The process the Russians followed in Georgia is strikingly similar to present day Ukraine. Moscow helps to force a stalemate by supplying the separatists with arms. Once that stalemate happens they help broker a ceasefire.There’s usually a caveat in that ceasefire that states that the Russian military guarantees the peace and will intervene if it’s broken. The end result is an autonomous region within the country that is loyal to Russia.

Fast forward to 2004. Ukraine was on the verge of their “Orange Revolution”. Like the Georgians in 1992 the Ukrainians now looked to the West rather than to Moscow. The uprisings forced a recount in the their ongoing presidential election and the heavily Russian supported Viktor Yanukovych was ousted.

The Orange Revolution would spread to both Belarus and Russia herself. Russia had to do something….

Russia had already laid the foundation for their response back in Georgia in 1992. In 2008 “color revolutions” had spread from Ukraine to Belarus and Russia. For seemingly no reason at all the autonomous region of South Ossetia began shelling various Georgian positions. Georgia counter attacked and closed in on South Ossetia. On cue Russia invaded into Georgia backed up by Abkhazian forces from the North West. The conflict would later end again via a Russian brokered cease fire.
The message was clear - the Soviet Union may be gone but the Russians are still in control. The Georgian conflict sent ripples of fear all over the former Soviet Bloc. The “color revolutions” died out and Ukraine began to slide back under Russia’s thumb.

Ukrainians now in 2014 see themselves as the Georgians of 2008. Russia following their textbook has positioned Kiev to have to make the same decisions Tbilisi made in 2008. If the autonomous regions in Eastern Ukraine begin shelling Ukrainian positions, like the South Ossetians did, Ukraine will have to react with caution and restraint. If they over react Russia will use that to send another message and will fully invade Eastern Ukraine.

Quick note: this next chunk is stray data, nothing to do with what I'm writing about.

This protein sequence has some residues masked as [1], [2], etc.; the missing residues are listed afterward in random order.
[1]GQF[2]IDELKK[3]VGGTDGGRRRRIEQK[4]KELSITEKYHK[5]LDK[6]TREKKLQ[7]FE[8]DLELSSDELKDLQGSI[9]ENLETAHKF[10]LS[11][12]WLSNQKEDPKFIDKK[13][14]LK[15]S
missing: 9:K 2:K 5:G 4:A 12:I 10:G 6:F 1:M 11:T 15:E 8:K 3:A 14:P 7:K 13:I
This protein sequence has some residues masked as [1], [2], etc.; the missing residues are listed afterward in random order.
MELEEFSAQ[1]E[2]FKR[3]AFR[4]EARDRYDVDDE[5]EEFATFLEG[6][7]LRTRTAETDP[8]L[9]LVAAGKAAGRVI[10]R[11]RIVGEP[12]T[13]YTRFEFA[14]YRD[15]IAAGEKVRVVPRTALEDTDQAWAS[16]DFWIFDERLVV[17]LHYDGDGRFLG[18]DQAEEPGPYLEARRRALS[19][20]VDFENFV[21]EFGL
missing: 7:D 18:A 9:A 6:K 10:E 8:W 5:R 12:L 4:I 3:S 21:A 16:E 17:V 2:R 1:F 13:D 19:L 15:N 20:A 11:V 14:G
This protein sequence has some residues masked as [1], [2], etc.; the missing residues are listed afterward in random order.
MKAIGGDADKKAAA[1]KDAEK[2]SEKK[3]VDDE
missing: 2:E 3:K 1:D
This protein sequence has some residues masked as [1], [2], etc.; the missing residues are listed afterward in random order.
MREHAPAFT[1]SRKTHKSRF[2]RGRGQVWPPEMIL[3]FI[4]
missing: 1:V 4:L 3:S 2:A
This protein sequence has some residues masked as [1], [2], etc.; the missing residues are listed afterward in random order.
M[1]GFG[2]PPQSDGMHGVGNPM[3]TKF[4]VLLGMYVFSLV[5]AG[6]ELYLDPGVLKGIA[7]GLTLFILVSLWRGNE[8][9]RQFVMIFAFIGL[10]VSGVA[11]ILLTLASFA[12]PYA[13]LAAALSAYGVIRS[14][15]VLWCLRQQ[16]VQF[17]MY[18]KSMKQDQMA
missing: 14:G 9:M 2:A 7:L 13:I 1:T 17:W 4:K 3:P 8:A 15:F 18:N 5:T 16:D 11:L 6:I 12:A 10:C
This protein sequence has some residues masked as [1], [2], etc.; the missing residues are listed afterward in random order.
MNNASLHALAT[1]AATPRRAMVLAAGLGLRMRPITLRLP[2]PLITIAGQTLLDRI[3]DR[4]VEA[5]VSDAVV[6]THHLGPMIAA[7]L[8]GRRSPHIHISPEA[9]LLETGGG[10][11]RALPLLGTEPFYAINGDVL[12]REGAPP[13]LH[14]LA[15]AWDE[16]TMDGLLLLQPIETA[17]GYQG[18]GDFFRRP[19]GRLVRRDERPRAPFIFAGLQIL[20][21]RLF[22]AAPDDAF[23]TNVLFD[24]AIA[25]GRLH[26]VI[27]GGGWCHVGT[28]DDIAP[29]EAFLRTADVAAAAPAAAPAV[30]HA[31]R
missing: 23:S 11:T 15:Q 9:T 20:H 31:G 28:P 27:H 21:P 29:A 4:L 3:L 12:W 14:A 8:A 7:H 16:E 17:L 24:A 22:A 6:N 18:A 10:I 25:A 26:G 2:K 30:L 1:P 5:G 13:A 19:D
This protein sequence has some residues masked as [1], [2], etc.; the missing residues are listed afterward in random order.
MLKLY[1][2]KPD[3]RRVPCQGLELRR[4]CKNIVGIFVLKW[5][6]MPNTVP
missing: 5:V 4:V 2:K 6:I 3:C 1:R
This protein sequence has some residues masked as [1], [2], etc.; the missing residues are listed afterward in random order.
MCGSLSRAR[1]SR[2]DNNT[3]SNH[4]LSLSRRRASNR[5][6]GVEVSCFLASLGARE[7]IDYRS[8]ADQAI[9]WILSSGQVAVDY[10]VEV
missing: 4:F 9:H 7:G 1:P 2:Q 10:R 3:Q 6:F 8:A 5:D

What happens next?

I really think that the Ukrainian revolution of 2014 was something the Russians didn’t expect to happen. They assumed they’d always be able to manipulate Ukraine using their political and economic stranglehold they enjoyed in Kiev. However, when Yanukovych’s regime was ousted Putin was forced to escalate the timeline. 2008 Georgia was brought to 2014 Ukraine. If Ukraine continues their push to integrate into the EU and forge a relationship with NATO Russia will push the autonomous regions in Eastern Ukraine to begin shelling Ukrainian positions….a la South Ossetia 2008. Moscow will wait and gauge their reaction.

If Georgia continues their goals of joining NATO Russia WILL annex either Abkhazia, South Ossetia or both. They’ll most probably annex Abkhazia and dangle South Ossetia as a future warning.

Georgia and Ukraine represent Russia’s primary targets, but keep in mind the effect all this will have on the rest of the region. Places such as Moldova, Belarus and even Russia’s own populace will be watching.

Moscow is following a geopolitical playbook using plays they’ve already ran. Realizing and understanding this is key to predicting what they want and what they’re willing to do in the future.